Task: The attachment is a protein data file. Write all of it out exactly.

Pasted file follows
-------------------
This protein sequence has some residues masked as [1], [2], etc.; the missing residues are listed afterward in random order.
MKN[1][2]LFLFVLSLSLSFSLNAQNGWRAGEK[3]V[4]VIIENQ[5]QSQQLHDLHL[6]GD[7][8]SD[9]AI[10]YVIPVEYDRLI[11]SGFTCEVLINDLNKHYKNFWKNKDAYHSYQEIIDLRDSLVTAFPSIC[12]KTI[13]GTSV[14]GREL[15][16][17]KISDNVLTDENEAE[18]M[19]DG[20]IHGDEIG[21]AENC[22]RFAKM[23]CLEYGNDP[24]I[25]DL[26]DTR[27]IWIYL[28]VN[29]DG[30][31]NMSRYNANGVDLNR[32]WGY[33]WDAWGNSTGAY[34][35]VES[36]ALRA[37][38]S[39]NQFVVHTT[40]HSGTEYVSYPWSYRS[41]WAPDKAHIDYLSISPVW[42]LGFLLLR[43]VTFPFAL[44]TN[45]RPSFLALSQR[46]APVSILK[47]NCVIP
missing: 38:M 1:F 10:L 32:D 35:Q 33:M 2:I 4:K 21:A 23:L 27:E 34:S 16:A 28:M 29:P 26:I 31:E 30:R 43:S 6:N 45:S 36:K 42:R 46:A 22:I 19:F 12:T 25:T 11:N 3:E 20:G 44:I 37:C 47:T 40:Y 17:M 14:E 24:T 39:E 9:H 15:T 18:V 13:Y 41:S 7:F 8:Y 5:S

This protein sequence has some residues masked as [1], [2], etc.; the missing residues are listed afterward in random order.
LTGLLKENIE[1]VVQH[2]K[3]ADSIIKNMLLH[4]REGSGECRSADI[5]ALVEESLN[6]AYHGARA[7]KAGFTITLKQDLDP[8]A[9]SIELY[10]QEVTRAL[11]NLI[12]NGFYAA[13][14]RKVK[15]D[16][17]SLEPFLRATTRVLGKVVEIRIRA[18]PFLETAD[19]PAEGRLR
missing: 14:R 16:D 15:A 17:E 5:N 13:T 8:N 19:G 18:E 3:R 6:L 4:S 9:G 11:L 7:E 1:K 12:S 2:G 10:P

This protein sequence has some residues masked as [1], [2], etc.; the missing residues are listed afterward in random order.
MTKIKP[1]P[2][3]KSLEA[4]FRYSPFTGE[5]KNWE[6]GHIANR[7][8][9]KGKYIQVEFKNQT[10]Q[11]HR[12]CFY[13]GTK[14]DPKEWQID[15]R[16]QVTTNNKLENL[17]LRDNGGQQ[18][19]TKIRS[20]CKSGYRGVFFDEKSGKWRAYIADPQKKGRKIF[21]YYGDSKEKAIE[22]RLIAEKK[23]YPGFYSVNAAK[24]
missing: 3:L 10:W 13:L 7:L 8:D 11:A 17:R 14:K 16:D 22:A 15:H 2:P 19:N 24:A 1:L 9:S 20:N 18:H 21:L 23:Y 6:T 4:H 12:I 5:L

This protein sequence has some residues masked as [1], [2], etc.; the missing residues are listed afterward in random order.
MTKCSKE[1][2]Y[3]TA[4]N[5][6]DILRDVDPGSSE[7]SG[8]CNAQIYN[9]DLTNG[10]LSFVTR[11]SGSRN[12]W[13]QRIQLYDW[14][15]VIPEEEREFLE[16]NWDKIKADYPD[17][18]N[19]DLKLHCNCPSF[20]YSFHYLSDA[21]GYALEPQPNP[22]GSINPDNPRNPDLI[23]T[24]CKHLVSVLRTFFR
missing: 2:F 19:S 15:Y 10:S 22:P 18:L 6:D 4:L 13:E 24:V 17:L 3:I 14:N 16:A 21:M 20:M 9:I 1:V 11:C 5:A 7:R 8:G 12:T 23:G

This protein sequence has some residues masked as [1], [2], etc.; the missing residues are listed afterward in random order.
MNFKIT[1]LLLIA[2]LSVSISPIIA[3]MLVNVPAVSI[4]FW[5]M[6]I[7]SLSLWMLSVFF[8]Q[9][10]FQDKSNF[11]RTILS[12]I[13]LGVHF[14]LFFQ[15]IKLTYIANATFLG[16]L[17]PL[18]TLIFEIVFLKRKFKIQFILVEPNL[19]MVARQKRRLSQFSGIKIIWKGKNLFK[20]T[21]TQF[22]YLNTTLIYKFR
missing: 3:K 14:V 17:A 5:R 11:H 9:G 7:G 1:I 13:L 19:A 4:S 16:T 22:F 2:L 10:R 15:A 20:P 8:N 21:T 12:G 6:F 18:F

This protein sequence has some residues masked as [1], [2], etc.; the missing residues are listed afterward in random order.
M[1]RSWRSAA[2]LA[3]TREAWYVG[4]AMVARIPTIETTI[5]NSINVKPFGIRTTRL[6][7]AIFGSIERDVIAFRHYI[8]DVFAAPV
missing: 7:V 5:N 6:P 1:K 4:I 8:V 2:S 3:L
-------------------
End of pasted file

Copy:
This protein sequence has some residues masked as [1], [2], etc.; the missing residues are listed afterward in random order.
MKN[1][2]LFLFVLSLSLSFSLNAQNGWRAGEK[3]V[4]VIIENQ[5]QSQQLHDLHL[6]GD[7][8]SD[9]AI[10]YVIPVEYDRLI[11]SGFTCEVLINDLNKHYKNFWKNKDAYHSYQEIIDLRDSLVTAFPSIC[12]KTI[13]GTSV[14]GREL[15][16][17]KISDNVLTDENEAE[18]M[19]DG[20]IHGDEIG[21]AENC[22]RFAKM[23]CLEYGNDP[24]I[25]DL[26]DTR[27]IWIYL[28]VN[29]DG[30][31]NMSRYNANGVDLNR[32]WGY[33]WDAWGNSTGAY[34][35]VES[36]ALRA[37][38]S[39]NQFVVHTT[40]HSGTEYVSYPWSYRS[41]WAPDKAHIDYLSISPVW[42]LGFLLLR[43]VTFPFAL[44]TN[45]RPSFLALSQR[46]APVSILK[47]NCVIP
missing: 38:M 1:F 10:L 32:D 35:Q 33:M 2:I 4:K 21:A 23:L 27:E 34:S 16:A 28:M 29:P 26:I 31:E 30:R 43:S 6:N 45:S 36:K 42:R 46:A 22:I 19:F 12:T 25:T 11:N 3:E 20:G 44:I 37:C 47:T 40:Y 17:M 14:E 24:T 39:E 9:H 15:T 18:V 13:Y 41:S 7:F 8:Y 5:S

This protein sequence has some residues masked as [1], [2], etc.; the missing residues are listed afterward in random order.
LTGLLKENIE[1]VVQH[2]K[3]ADSIIKNMLLH[4]REGSGECRSADI[5]ALVEESLN[6]AYHGARA[7]KAGFTITLKQDLDP[8]A[9]SIELY[10]QEVTRAL[11]NLI[12]NGFYAA[13][14]RKVK[15]D[16][17]SLEPFLRATTRVLGKVVEIRIRA[18]PFLETAD[19]PAEGRLR
missing: 14:R 16:D 15:A 17:E 5:N 13:T 8:N 19:G 18:E 3:R 6:L 4:S 9:G 11:L 7:E 1:K 12:S 2:G 10:P

This protein sequence has some residues masked as [1], [2], etc.; the missing residues are listed afterward in random order.
MTKIKP[1]P[2][3]KSLEA[4]FRYSPFTGE[5]KNWE[6]GHIANR[7][8][9]KGKYIQVEFKNQT[10]Q[11]HR[12]CFY[13]GTK[14]DPKEWQID[15]R[16]QVTTNNKLENL[17]LRDNGGQQ[18][19]TKIRS[20]CKSGYRGVFFDEKSGKWRAYIADPQKKGRKIF[21]YYGDSKEKAIE[22]RLIAEKK[23]YPGFYSVNAAK[24]
missing: 3:L 10:W 13:L 7:L 8:D 11:A 17:R 14:K 16:D 22:A 15:H 2:P 19:N 24:A 1:L 9:S 20:N 18:H 21:L 23:Y 6:T 4:H 12:I 5:L

This protein sequence has some residues masked as [1], [2], etc.; the missing residues are listed afterward in random order.
MTKCSKE[1][2]Y[3]TA[4]N[5][6]DILRDVDPGSSE[7]SG[8]CNAQIYN[9]DLTNG[10]LSFVTR[11]SGSRN[12]W[13]QRIQLYDW[14][15]VIPEEEREFLE[16]NWDKIKADYPD[17][18]N[19]DLKLHCNCPSF[20]YSFHYLSDA[21]GYALEPQPNP[22]GSINPDNPRNPDLI[23]T[24]CKHLVSVLRTFFR
missing: 2:F 19:S 15:Y 10:S 22:P 18:L 6:D 4:L 13:E 24:V 17:L 3:I 14:N 16:A 21:M 20:M 9:I 1:V 11:C 5:A 7:R 8:G 12:T 23:G

This protein sequence has some residues masked as [1], [2], etc.; the missing residues are listed afterward in random order.
MNFKIT[1]LLLIA[2]LSVSISPIIA[3]MLVNVPAVSI[4]FW[5]M[6]I[7]SLSLWMLSVFF[8]Q[9][10]FQDKSNF[11]RTILS[12]I[13]LGVHF[14]LFFQ[15]IKLTYIANATFLG[16]L[17]PL[18]TLIFEIVFLKRKFKIQFILVEPNL[19]MVARQKRRLSQFSGIKIIWKGKNLFK[20]T[21]TQF[22]YLNTTLIYKFR
missing: 3:K 14:V 17:A 5:R 11:H 9:G 7:G 1:I 13:L 19:A 4:S 16:T 22:F 2:L 10:R 15:A 20:P 8:N 21:T 12:G 6:F 18:F

This protein sequence has some residues masked as [1], [2], etc.; the missing residues are listed afterward in random order.
M[1]RSWRSAA[2]LA[3]TREAWYVG[4]AMVARIPTIETTI[5]NSINVKPFGIRTTRL[6][7]AIFGSIERDVIAFRHYI[8]DVFAAPV
missing: 7:V 5:N 6:P 1:K 4:I 8:V 2:S 3:L